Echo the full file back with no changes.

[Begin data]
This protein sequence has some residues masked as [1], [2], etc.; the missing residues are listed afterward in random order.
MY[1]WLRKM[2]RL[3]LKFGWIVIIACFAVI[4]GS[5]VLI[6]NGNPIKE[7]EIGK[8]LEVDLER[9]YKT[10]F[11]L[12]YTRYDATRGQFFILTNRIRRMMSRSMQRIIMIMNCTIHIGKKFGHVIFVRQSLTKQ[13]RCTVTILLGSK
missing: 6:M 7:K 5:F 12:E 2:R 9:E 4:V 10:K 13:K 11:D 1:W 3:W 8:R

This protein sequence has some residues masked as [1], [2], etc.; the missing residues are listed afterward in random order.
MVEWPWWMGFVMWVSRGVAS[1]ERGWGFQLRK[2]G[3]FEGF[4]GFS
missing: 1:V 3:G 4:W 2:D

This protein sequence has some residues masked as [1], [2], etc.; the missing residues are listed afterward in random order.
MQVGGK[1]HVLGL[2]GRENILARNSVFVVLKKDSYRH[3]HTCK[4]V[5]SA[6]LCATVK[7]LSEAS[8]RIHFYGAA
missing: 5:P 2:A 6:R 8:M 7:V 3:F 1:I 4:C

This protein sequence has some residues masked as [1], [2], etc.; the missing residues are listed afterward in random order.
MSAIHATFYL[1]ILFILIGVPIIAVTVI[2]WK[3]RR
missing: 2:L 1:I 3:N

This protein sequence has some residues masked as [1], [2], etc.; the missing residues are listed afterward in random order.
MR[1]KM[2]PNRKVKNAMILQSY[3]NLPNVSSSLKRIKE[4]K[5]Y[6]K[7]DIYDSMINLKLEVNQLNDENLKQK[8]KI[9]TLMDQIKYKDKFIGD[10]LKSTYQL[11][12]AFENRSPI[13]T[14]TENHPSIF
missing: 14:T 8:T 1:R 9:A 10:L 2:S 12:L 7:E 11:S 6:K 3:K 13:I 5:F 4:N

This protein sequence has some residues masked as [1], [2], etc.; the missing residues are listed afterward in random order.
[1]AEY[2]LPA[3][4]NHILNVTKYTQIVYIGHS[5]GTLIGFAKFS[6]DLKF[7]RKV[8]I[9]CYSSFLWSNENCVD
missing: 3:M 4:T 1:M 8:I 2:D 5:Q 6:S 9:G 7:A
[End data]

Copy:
This protein sequence has some residues masked as [1], [2], etc.; the missing residues are listed afterward in random order.
MY[1]WLRKM[2]RL[3]LKFGWIVIIACFAVI[4]GS[5]VLI[6]NGNPIKE[7]EIGK[8]LEVDLER[9]YKT[10]F[11]L[12]YTRYDATRGQFFILTNRIRRMMSRSMQRIIMIMNCTIHIGKKFGHVIFVRQSLTKQ[13]RCTVTILLGSK
missing: 6:M 7:K 5:F 12:E 2:R 9:E 4:V 10:K 13:K 11:D 1:W 3:W 8:R

This protein sequence has some residues masked as [1], [2], etc.; the missing residues are listed afterward in random order.
MVEWPWWMGFVMWVSRGVAS[1]ERGWGFQLRK[2]G[3]FEGF[4]GFS
missing: 1:V 3:G 4:W 2:D

This protein sequence has some residues masked as [1], [2], etc.; the missing residues are listed afterward in random order.
MQVGGK[1]HVLGL[2]GRENILARNSVFVVLKKDSYRH[3]HTCK[4]V[5]SA[6]LCATVK[7]LSEAS[8]RIHFYGAA
missing: 5:P 2:A 6:R 8:M 7:V 3:F 1:I 4:C

This protein sequence has some residues masked as [1], [2], etc.; the missing residues are listed afterward in random order.
MSAIHATFYL[1]ILFILIGVPIIAVTVI[2]WK[3]RR
missing: 2:L 1:I 3:N

This protein sequence has some residues masked as [1], [2], etc.; the missing residues are listed afterward in random order.
MR[1]KM[2]PNRKVKNAMILQSY[3]NLPNVSSSLKRIKE[4]K[5]Y[6]K[7]DIYDSMINLKLEVNQLNDENLKQK[8]KI[9]TLMDQIKYKDKFIGD[10]LKSTYQL[11][12]AFENRSPI[13]T[14]TENHPSIF
missing: 14:T 8:T 1:R 9:A 10:L 2:S 12:L 7:E 11:S 6:K 3:K 13:I 5:F 4:N

This protein sequence has some residues masked as [1], [2], etc.; the missing residues are listed afterward in random order.
[1]AEY[2]LPA[3][4]NHILNVTKYTQIVYIGHS[5]GTLIGFAKFS[6]DLKF[7]RKV[8]I[9]CYSSFLWSNENCVD
missing: 3:M 4:T 1:M 8:I 2:D 5:Q 6:S 9:G 7:A